The goal is to develop a precise description of your user(s) and what he wishes to accomplish. A good persona will enable you to build a product that solves a real problem and that people love.
- What motivates the users?
- Why are they really using the system?
- What are they really trying to accomplish?
Personas should Contain
- Attitudes (related to your context)
- Behaviors & Tasks (in your context)
- Demographic Info (brief just to help "humanize" them)
- Skill level
- Scenarios (not all but perhaps the highest priority, most common or most telling about their needs)
There are a variety of persona formats along with the information they contain. This list describes a basic set of information to include in your persona. See Persona Format for more examples of data to include in your persona.
- Goals (not Tasks) - Goals are the reasons users perform tasks. Tasks change as technology changes but the underlying goals remain stable. Users may have a variety of kinds of goals. Your project will drive the kinds of goals you want to capture. Some examples are:
- Practical Goals (e.g. avoid meetings, be efficient)
- Personal Goals (e.g. not feel stupid, get an adequate amount of work done, have fun)
- Business Goals (e.g. increase student enrollment, get good professors, quality education)
- Not means to an end - be careful to capture the end goals rather than goals that are a means to an end. A good test to decide if you have identified an end goal is to continually ask the question "why is this important?". If there is an answer, you have not identified the root goal yet. Some examples of "fake" goals are: save memory, save keystrokes, speed up data entry, be easy to learn, use cool technology or features. They may want to speed up data entry because they want to get out of the office on time and get home to their family. Or they may want to use cool technology because they want to be seen as the cool gadget guy on the cutting edge.
- Avoid a real person - create an archetype which allows you to describe a group of people with common goals, attitudes, contexts, etc. creating a persona based on just one person will focus on individual idiosyncrasies which will not lead to a widely usable system. See Persona Pattern Exercise below for more on this.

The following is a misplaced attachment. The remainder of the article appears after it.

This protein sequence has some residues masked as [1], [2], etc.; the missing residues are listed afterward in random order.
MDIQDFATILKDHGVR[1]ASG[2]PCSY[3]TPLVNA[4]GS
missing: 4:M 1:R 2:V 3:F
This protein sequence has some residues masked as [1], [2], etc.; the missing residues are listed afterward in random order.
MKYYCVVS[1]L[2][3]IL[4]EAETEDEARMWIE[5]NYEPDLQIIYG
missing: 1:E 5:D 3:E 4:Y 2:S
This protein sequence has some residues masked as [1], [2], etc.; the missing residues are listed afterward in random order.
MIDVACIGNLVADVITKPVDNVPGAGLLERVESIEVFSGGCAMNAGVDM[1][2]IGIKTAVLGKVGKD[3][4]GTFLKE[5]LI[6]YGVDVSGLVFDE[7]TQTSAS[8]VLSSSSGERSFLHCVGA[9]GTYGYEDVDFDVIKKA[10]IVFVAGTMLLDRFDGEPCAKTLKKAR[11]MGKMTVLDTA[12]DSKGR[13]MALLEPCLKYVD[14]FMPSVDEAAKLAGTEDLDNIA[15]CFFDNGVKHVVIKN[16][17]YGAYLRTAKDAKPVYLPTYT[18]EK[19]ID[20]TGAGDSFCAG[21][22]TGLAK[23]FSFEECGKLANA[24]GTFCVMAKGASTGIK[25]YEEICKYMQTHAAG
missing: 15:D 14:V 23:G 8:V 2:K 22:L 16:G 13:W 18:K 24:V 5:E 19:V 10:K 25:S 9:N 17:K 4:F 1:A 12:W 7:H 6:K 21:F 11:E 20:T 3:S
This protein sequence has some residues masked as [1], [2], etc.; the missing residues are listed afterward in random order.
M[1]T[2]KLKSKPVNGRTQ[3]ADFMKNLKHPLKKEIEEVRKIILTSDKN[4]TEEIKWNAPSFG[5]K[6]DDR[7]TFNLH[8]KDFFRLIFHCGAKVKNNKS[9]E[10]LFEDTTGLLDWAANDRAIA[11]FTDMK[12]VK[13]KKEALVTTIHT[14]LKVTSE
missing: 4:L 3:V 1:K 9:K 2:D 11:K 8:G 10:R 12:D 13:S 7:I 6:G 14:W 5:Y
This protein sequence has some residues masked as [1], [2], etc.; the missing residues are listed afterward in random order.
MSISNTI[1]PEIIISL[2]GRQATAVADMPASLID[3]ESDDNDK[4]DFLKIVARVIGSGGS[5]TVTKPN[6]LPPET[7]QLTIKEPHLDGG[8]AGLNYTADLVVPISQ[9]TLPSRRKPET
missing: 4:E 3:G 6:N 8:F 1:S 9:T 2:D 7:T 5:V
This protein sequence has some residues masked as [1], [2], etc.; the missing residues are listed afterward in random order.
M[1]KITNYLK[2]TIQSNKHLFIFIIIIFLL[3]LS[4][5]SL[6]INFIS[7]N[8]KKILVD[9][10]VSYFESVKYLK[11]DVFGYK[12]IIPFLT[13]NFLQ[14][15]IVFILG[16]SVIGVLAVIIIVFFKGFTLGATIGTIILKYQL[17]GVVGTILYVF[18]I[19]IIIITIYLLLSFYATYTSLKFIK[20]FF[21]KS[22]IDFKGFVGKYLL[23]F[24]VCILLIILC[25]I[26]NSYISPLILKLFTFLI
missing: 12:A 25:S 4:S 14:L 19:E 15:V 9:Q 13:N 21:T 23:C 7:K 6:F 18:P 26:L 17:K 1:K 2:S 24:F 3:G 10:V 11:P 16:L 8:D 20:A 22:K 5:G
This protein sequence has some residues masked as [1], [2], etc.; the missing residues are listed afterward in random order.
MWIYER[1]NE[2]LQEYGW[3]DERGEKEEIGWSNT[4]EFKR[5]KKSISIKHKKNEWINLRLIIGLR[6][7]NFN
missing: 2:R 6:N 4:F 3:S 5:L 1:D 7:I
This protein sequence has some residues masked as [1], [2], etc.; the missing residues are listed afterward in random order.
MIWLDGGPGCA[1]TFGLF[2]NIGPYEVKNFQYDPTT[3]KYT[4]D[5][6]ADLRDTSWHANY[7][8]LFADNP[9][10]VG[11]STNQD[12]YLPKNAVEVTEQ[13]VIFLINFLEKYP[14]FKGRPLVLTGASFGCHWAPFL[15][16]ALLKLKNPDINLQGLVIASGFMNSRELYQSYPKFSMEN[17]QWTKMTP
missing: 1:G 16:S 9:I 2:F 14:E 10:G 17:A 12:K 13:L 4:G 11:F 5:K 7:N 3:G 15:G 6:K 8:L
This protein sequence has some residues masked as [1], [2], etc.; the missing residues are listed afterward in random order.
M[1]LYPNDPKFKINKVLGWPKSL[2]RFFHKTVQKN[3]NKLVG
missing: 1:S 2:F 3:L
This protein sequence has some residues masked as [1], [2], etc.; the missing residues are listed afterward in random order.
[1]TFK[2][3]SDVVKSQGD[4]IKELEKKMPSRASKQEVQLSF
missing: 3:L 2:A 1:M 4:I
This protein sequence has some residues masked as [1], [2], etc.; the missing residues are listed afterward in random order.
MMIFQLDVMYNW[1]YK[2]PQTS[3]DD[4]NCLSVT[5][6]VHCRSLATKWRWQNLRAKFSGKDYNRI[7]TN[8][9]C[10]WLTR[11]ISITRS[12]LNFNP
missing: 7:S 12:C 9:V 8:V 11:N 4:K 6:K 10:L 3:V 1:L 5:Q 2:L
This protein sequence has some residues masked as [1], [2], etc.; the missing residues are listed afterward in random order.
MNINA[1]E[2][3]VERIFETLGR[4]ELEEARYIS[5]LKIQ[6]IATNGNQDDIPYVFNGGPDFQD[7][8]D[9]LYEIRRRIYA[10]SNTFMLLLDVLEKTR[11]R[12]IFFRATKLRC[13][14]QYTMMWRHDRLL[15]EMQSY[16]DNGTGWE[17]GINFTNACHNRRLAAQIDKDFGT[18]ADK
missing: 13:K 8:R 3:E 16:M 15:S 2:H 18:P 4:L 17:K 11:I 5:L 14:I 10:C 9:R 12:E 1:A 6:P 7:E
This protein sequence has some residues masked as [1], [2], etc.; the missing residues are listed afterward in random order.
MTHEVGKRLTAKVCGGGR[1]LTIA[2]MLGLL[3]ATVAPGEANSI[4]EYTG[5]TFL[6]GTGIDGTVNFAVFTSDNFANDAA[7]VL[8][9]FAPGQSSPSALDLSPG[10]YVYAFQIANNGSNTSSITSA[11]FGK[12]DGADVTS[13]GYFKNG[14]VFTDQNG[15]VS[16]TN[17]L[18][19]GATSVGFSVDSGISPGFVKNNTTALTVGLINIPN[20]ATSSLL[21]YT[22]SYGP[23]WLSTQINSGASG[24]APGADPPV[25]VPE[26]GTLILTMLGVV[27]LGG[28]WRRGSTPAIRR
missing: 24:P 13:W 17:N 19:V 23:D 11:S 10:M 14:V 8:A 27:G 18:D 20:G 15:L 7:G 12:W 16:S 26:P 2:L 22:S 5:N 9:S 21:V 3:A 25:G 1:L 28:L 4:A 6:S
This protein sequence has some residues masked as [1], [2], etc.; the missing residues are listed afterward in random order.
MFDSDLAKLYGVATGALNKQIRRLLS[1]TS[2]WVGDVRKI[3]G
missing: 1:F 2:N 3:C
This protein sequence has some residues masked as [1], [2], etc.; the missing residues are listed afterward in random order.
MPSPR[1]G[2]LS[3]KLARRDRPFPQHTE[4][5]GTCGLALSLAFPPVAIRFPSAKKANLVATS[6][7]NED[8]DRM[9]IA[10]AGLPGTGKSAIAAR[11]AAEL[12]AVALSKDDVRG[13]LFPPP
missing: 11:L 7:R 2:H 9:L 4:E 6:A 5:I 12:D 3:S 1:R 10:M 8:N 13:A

- Be precise and don't oversimplify - the details will matter. For instance, they may be a spend a lot of time texting friends and be a wiz at Facebook but get confused by multiple browser windows or tabs. You should not assume that because they do one thing well on the computer that translates to everything that can be done on computer.
- User persona not a buyer or manager (of users) persona - it is tempting to design for the person making the buying decision but they are usually not the person (people) that will be ultimately using the application. Managers don't always understand the details of how work really gets done which is critical to a good persona. Make sure to talk to the people that will be using the product, not just their manager.
- Personas are contextual - they should be specific to your particular problem space and application or service. This is a scoping issue and is a difficult balance to find. In today's world the lines are blurred between work and life and most people do multiple jobs which all affect each other. It is important to stay within you particular problem space as much as possible to enable focus.
- Expect 3 - 12 personas for an average size project - this is an average and the number really depends on your project specifics. Cooper, et al discuss the right number of personas in detail in the About Face books.
Begins with Investigation
- Site Visits
- Everyone on project: Sponsors, Managers, Workers, Users
- Job Shadowing
- Contextual Inquiries
- Previous data & research
- Create many initially...narrow them down...
Identifying Personas - Synthesizing the Raw Data
- Who are these people?
- Skills, abilities and interests
- Business goals
- Relevant personal goals
- How do they relate to technology?
- Highly skilled developer who sounds like a dolphin?
- Technophobes who won't even look at a monitor?
- Something in between?
Diagrams and instructions to come.... ]
A provisional persona is a persona created using historical, anecdotal, or statistical knowledge about a certain type of user, but is not based directly on patterns seen in user research. Provisional personas can be a helpful tool for capturing the team's knowledge about users when talking to actual end users isn't possible. However, they should be used with caution as they may not be entirely accurate or representative of the user population. When creating personas, we recommend performing some type of research with actual end users whenever possible.